There is wealth of self-help books out there and it can be overwhelming deciding which ones will be most useful. I regularly prescribe reading and practical exercises taken from self-help manuals as part of CBT and NLP treatment at my therapy practice in Edinburgh. In this article, I list and describe some of the books that I have found most useful in relation to specific problems, in a bid to make choosing the book for you a bit easier!
For Obsessive Compulsive Disorder
My book of choice is “Overcoming Obsessive Compulsive Disorder – A self-help guide using Cognitive Behavioural Techniques” by David Veale and Rob Willson. This book is a clear and practical step-by-step guide to regaining control of your OCD and your life! The book contains a CBT approach that is specifically aimed at OCD. This is very important since some CBT approaches used to treat other problems such as anxiety and depression can be unhelpful when applied to OCD. This book is applicable to OCD in it’s varying forms, e.g. for those who experience pure obsessions, for those who carry out internal mental rituals and for those who display compulsive behaviours. What I like about this book is that it is very frank and can help to show the person with OCD that they need not be ashamed of the content of their intrusive thoughts, images and urges. Some of the people I work with using CBT in Edinburgh, have found that they need help in applying the book from a therapist.
I recommend “ The Cognitive Behavioural Workbook for Depression” by William Knaus. This book combines Cognitive Behavioural Therapy, Rational Emotive Behavioural Therapy and common sense in an easy to follow format that includes practical exercises that can help you find your way out of a depressive state. By practising the techniques presented in the book, you can learn the skills to defeat depressive thinking. The book takes into account all factors related to being depressed that can make any action difficult and gives you tips on how to deal with procrastination, lack of energy and motivation.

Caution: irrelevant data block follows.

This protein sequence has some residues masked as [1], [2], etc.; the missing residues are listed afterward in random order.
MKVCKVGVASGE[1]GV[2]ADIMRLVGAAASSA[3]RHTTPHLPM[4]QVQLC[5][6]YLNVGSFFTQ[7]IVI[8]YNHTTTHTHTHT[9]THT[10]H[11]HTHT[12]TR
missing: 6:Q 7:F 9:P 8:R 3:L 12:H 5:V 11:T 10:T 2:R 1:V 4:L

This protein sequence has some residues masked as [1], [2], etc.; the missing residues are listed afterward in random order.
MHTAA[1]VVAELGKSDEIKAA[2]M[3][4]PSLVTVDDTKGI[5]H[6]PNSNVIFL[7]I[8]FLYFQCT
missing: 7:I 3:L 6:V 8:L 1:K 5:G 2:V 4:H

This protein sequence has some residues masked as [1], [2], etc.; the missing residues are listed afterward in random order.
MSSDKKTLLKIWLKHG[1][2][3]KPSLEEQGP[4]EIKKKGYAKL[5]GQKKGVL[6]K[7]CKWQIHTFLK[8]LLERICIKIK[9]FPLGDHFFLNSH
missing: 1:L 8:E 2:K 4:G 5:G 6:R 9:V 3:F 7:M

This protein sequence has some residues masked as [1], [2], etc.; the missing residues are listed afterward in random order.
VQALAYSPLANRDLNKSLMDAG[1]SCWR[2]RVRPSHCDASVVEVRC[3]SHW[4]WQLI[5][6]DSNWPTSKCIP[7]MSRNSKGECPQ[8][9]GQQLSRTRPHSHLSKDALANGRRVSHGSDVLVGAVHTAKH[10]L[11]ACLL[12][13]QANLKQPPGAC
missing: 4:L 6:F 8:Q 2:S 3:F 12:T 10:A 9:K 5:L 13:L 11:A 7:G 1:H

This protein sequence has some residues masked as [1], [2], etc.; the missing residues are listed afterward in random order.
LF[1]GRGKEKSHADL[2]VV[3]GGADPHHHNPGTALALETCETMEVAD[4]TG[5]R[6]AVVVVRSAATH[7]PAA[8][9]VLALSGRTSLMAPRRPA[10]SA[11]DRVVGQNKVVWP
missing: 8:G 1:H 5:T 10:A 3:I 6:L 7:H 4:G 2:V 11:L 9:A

I also recommend “The Mindful way Through Depression – Freeing Yourself From Chronic Unhappiness” by Williams, Teasdale, Segal and Zinn. Mindfulness is a technique that has its origins in Buddhism but that is used without any religious connotations within the field of cognitive therapy to help people learn to break the cycle of mental habits such as rumination and self-blame which perpetuate depression. Mindfulness involves disengaging from this type of mental activity. This book is written in the format of a program and includes a CD to follow of guided mindfulness meditation practices.
Mindfulness techniques are very useful for anxiety and OCD disorders also.
For Anxiety and Stress
A useful book that I use with people seeking CBT therapy, Edinburgh is “The Anxiety and Phobia Workbook” by Edmund Bourne. This is a really comprehensive book that gives step-by-step guidance in overcoming anxiety and covers various factors including relaxation and meditation skills, exercise, coping with panic, dealing with negative self-talk and irrational beliefs, visualisation, self-esteem, medication, nutrition and more.
Finally a book that it more general but useful for anxiety, depression or stress is “Mind Over Mood - Change the Way you Feel by Changing The Way You Think” By Greenberger and Pedesky. This is a simple to follow book that really targets illogical and irrational thinking styles that drive depression and anxiety. It includes worksheets to follow.
Finally, its important to remember when considering a book to begin self-help that like therapy, self-help books and the exercises they direct you to do, must be practiced diligently and consistently in order to work.